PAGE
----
Considerable strain was thrown on the military railway from Kantara to the front during the period of preparation. In addition to the normal requirements of the force, a number of siege and heavy batteries, besides other artillery and units, had to be moved to the front, and large depots of supplies, ammunition and other stores accmnulated at the various railheads. Preparations had also to be made and the necessary material accumulated to push forward the lines from Deir el Belah and Shellal.

5. During the period from July to Oct. the enemy's force on the Palestine front had been increased. It was evident, from the arrival of these reinforcements and the construction of railway extensions from El Tine, on the Ramleh-Beersheba railway, to Deir Sineid and Beit Hanun, north of Gaza, and from Deir Sineid to Huj, and from reports of the transport of large supplies of ammunition and other stores to the Palestine front, that the enemy was determined to make every effort to mam- tain his position on the Gaza-Beersheba line. He had considerably strengthened his defences on this line, and the strong localities mentioned in paragraph 2 had, by the end of Oct., been joined up to form a practically continuous line from the sea to a point south of Sheria, except for a gap between Ali Muntar and the Sihan Group. The defensive works round Beersheba remained a detached system, but had been improved and extended.

6. The date of the attack on Beersheba, which was to commence the operations, was fixed as Oct. 31. Work had been begun on the railway from Shellal towards Karm, and on the line from Gamli to El Buggar. The development of water at Esani, Khalasa, and Asluj proceeded satisfactorily. These last two places were to be the starting point for the mounted force detailed to make a wide flanking movement and attack Beersheba from the east and north-east.

On the morning of Oct. 27 the Turks made a strong reconnaissance towards Karm from the direction of Kauwukah, two regiments of cavalry and two or three thousand infantry, with guns, being employed. They attacked a line of outposts near El Girheir, held by some Yeomanry, covering railway construction. One small post was rushed and cut up, but not before inflicting heavy loss on the enemy ; another post, though surroimded, held out all day, and also caused the enemy heavy loss. The gallant resistance made by the Yeomanry enabled the 53rd (Welsh) Division to come up in time, and on their advance the Turks withdrew.

The bombardment of the Gaza defences commenced on Oct. 27, and on Oct. 30 warships of the Royal Navy assisted by a French battleship, began co-operating in this bombardment.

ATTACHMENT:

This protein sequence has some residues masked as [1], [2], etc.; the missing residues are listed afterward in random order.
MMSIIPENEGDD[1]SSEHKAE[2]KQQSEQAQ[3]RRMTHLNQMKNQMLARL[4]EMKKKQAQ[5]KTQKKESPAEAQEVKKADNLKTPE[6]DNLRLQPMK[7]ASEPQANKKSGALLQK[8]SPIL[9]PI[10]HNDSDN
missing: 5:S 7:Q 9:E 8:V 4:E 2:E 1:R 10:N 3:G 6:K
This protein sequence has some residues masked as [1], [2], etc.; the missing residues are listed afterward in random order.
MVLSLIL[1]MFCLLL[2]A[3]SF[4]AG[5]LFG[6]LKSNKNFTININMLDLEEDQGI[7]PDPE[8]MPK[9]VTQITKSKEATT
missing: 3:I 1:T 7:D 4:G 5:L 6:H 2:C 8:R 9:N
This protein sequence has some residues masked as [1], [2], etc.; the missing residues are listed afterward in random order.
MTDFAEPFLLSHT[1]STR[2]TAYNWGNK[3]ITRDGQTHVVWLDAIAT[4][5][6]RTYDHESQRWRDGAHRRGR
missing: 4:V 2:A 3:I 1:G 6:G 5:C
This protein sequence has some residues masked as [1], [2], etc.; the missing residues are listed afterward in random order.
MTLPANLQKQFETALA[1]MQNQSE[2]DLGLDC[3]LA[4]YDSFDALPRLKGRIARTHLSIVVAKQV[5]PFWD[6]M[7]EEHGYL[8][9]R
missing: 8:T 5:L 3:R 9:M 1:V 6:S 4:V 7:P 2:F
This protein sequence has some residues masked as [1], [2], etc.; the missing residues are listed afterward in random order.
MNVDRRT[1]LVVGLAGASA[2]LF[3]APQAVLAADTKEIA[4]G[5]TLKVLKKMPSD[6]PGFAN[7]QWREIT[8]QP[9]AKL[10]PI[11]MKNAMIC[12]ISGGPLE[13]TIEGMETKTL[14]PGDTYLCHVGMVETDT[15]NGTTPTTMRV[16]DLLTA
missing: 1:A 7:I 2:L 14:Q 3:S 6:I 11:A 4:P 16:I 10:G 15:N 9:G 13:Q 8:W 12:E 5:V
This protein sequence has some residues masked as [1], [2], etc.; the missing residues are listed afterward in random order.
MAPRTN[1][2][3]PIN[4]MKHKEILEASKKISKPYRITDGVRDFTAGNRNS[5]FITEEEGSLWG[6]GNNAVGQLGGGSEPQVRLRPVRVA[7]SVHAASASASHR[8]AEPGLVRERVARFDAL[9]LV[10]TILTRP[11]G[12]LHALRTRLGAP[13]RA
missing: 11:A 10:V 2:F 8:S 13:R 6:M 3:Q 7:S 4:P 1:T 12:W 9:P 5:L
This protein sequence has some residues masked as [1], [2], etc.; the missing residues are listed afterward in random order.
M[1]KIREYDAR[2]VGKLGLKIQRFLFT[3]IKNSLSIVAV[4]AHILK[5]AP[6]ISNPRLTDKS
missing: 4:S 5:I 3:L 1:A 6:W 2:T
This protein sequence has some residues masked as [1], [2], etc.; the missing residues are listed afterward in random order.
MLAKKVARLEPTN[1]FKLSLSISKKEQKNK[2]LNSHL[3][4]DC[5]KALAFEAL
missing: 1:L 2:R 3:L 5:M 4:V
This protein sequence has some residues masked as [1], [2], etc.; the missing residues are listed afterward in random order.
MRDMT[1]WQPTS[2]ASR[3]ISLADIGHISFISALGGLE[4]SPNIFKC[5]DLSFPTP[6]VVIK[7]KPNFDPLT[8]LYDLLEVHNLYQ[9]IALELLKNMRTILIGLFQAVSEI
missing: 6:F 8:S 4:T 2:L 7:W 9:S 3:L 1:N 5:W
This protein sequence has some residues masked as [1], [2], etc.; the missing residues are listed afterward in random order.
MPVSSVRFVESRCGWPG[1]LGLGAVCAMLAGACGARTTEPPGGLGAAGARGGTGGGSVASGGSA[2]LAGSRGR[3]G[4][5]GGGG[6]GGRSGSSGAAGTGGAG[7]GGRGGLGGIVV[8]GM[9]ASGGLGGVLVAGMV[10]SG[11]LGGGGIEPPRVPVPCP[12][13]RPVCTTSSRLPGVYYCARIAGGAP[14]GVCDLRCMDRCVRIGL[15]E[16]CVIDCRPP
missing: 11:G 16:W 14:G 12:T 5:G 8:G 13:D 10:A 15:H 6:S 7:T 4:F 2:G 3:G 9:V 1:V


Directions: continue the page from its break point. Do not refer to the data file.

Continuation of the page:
Capture of Beersheba, Oct. 31.

7. On the evening of Oct. 30 the portion of the eastern force, which was to make the attack on Beersheba, was concentrated in positions of readiness for the night march to its positions of deployment.

8. The night march to the positions of deplojonent was successfully carried out, all imits reaching their appointed positions up to time.

The plan was to attack the hostile works between the Khalasa road and the Wadi Saba with two divisions, masking the works north of the Wadi Saba with the Imperial Camel Corps and some infantry, while a portion of the 53rd (Welsh) Division further north covered the left of the corps. The right of the attack was covered by a cavalry regiment. Further east, mounted troops took up a line opposite the southern defences of Beersheba.

Nov. 1, 1917. EGYPTIAN EXPEDITIONARY FORCE 3 As a preliminary to the main attack, in order to enable field gims to be brought within efEective range for wire-cutting, the enemy's advanced works at 1,070 were to be taken. This was successfully accomplished at 8.45 a.m., after a short preliminary bombardment, by London troops, with small loss, ninety prisoners being taken. The cutting of the wire on the main line then proceeded satisfactorily, though pauses had to be made to allow the dust to clear ; and the final assault was ordered for 12.15 p.m. It was successful all along the front attacked, and by about 1 p.m. the whole of the works between the Khalasa road and the Wadi Saba were in our hands.

Some delay occurred in ascertaining whether the enemy still occupied the works north of the road ; it was decided, as they were still held by small parties, to attack them from the south. After a pre- liminary bombardment the works were occupied with little opposition by about 7.30 p.m.

The casualties were light, considering the strength of the works attacked ; a large proportion occurred during the advance towards the positions previous to the assault, the hostile guns being very accurate and very difficult to locate.

Meanwhile, the mounted troops, after a night march, for part of the force of twenty-five and for the remainder of thirty-five miles, arrived erly in the morning of the 31st about Khasim Zanna, in the hills some five miles east of Beersheba. From the hills the advance into Beersheba from the east and north-east Ues over an open and almost flat plain, commanded by the rising ground north of the town and flanked by an under feature in the Wadi Saba called Tel el Saba.

A force was sent north to secure Bir es Sakaty, on the Hebron road, and protect the right flank ; this force met with some opposition, and was engaged with hostile cavalry at Bir es Sakaty and to the north during the day. Tel el Saba was found strongly held by the enemy, and was not captured till iate in the afternoon.

Meanwhile, attempts to advance in small parties across the plain towards the town made slow progress. In the evening, however, a moimted attack by Australian Light Horse, who rode straight at the town from the east, proved completely successful. They galloped over two deep trenches held by the enemy just outside the town, and entered the town at about 7 p.m., capturing niunerous prisoners.